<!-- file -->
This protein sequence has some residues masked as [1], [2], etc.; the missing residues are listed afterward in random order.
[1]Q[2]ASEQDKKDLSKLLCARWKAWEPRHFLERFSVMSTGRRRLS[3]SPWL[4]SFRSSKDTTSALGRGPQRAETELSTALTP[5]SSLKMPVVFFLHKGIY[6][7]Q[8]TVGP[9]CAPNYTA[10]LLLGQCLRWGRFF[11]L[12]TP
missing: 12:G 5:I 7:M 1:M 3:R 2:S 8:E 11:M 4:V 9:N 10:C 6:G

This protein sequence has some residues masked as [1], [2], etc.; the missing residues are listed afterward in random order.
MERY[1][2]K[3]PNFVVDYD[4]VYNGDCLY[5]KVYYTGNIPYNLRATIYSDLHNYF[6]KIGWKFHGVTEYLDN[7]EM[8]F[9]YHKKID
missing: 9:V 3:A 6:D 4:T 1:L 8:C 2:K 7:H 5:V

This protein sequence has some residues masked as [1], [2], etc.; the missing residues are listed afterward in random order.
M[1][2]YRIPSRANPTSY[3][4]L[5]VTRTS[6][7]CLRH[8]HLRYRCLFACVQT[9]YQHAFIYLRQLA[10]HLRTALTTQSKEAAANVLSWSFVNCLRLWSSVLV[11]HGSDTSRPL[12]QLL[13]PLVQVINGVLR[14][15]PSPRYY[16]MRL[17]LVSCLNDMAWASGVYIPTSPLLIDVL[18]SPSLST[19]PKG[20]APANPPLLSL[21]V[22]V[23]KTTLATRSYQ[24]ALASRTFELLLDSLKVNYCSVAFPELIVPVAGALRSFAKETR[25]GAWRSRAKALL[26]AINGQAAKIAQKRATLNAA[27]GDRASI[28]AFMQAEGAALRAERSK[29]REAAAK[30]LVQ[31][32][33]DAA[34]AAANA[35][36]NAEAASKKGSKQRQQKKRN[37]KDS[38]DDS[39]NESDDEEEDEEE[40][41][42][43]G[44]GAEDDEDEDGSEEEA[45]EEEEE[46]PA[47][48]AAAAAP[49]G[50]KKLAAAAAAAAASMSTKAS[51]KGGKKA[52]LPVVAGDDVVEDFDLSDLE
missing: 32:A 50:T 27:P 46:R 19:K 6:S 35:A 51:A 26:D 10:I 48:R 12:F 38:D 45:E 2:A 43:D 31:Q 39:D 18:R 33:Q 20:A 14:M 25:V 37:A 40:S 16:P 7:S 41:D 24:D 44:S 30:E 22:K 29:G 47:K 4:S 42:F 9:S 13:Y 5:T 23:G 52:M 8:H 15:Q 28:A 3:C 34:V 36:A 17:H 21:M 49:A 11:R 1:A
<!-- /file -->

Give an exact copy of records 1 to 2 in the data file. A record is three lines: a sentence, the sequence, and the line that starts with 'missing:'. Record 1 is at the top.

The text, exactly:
This protein sequence has some residues masked as [1], [2], etc.; the missing residues are listed afterward in random order.
[1]Q[2]ASEQDKKDLSKLLCARWKAWEPRHFLERFSVMSTGRRRLS[3]SPWL[4]SFRSSKDTTSALGRGPQRAETELSTALTP[5]SSLKMPVVFFLHKGIY[6][7]Q[8]TVGP[9]CAPNYTA[10]LLLGQCLRWGRFF[11]L[12]TP
missing: 12:G 5:I 7:M 1:M 3:R 2:S 8:E 11:M 4:V 9:N 10:C 6:G

This protein sequence has some residues masked as [1], [2], etc.; the missing residues are listed afterward in random order.
MERY[1][2]K[3]PNFVVDYD[4]VYNGDCLY[5]KVYYTGNIPYNLRATIYSDLHNYF[6]KIGWKFHGVTEYLDN[7]EM[8]F[9]YHKKID
missing: 9:V 3:A 6:D 4:T 1:L 8:C 2:K 7:H 5:V